Family located: Otisfield ME; Gilmanton NH, 178-;
Otisfield ME, 1797
The date on which Jonathan Edwards settled in Gilmanton is not known. The public records of Strafford County show that he located there prior to 1784, since on Dec. 29th. of that year his brother William conveyed to him for the sum of fifteen pounds "a certain tract of land lying and being in Gilmantown & is a part of the ninth Lot in the ninth range belonging to the original right of Samuel Thing of said Gilmantown." In the description of this lot, mention is made of a house, then occupied by Jonathan Edwards, located on adjoining lot.
The first census of the United States (1790) shows that at that date the family of Jonathan Edwards of Gilmantown, N. H., consisted of 2 males over 16 years of age, 1 male under 16 years of age, and 2 females which included his wife.
In the Spring of 1797 he moved from Gilmantown to the Plantation of Otisfield, now town of Otisfield, Me., a distance of over seventy-five miles, arriving at his destination in May. He was accompanied by his wife and family, and transported all his goods upon a single ox cart. Upon this journey a four years old colt was ridden by Nathaniel the youngest son. No doubt, like his brother William who preceded him in Feb. of the same year, he made the last eight miles of the trip through the virgin forest, guided by "blazed" trees which marked the trail.
As family tradition does not indicate that he was to have a house ready for occupancy upon his arrival, it is probable that one of his first cares was to build a place in which to live.
The building of the pioneer house of that date and locality consisted essentially of the following:-
A chimney was erected from stones cemented together with clay mortar. The upper section of the chimney was often made of small sticks cemented together and plastered upon the inside with clay mortar. The walls of a house of dimensions approximately sixteen feet by twenty feet consisting of white pine or cedar logs, laid upon each other and "halve" framed at the corners, were then erected usually adjoining the chimney, rarely around it.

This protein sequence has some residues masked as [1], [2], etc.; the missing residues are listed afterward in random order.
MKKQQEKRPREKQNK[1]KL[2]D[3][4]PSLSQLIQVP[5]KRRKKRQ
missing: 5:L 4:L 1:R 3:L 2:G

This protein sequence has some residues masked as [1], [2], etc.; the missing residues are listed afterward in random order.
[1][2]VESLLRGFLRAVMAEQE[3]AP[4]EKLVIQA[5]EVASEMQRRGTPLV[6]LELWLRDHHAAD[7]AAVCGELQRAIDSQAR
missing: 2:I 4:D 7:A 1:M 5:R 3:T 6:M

Upon the log walls ribs or purlins were laid and a thatched roof constructed from hemlock or other firm bark, although a more permanent construction was formed from so-called "long shingles," six feet or more in length, riven with an axe or frow from the trunks of large pine or cedar trees which produced material requiring little dressing in order to form a weather proof roof covering. All crevices in the walls were usually chinked with moss, although sometimes plastered full of clay mortar. Iron nails were made by hand and, at best, were costly and not easily obtained, consequently the pioneer used wooden pins for very much of his construction work.
In the absence of glass for windows, such a log house as here described, was often lighted by day through open apertures in walls, but as a protection in winter these were closed with wooden lids; sometimes, however, they were covered by a sheet of oiled paper only, which transmitted a small amount of light. By night the house was lighted by burning an oil dip or by burning candles which was more modern.
The interior of the house lacked practically all the comforts of today. The floor was covered with sand. All the cooking was done over or in front of an open fire place at the base of the stone chimney. Cook stoves were unknown. Along one wall of the house bunks of solid timber, for sleeping purposes, were built. These were often cushioned with hemlock boughs or straw.
Among Jonathan's first labors, since he arrived in the spring, must have been that of preparing the land for planting purposes and planting of same. This involved the felling of trees, burning them, junking and piling such portions as would not burn freely, and the planting of land with seeds without having previously plowed it. After the crop had started to grow, he must have been kept busy cutting the weeds and sprouts on the stumps in order that the crop might have a chance to mature.
Since home-made linen was one of the important items of the pioneer's household, flax was one of the first crops grown. Rye, corn, and potatoes were the most common food products.
After Jonathan settled in Otisfield he engaged in clearing an additional area of land. One day, while he was chopping, the ax glanced and cut a hole in his boot. Feeling sure that he had badly cut his foot, and seeing something red through the hole, he was fully assured of this, and immediately started for home a third of a mile distant. Arriving there he allowed some member of his family to draw off his boot very carefully, only to find that he had seen his red stocking through the gapeing hole and that he had not even received a scratch from the blow of the ax. In later years he referred to this accident as "the scare of my life."
1800 Otisfield (Cumberland) ME
1 male 10-16
1 male 1 female 16-26
1 male 1 female 45+
1810 Otisfield (Cumberland) ME
1 male 1 female 45+
1820 Otisfield (Cumberland) ME
1 male 1 female 26-45
1 male 1 female 45+
1830 Otisfield (Cumberland) ME
1 male 1 female 10-15
1 male 15-20
1 male 20-30
1 female 40-50
1 male 50-60
1 male 80-90
Jonathan Edwards and wife Hannah are buried in Forrest Edwards' Cemetery, Otisfield ME.
He lived first above the Dunkertown schoolhouse but later moved to where Ephraim Jillson since lived.
Source: History of Otisfield by William Samuel Spurr; Reprinted by the Town of Otisfield, 2nd edition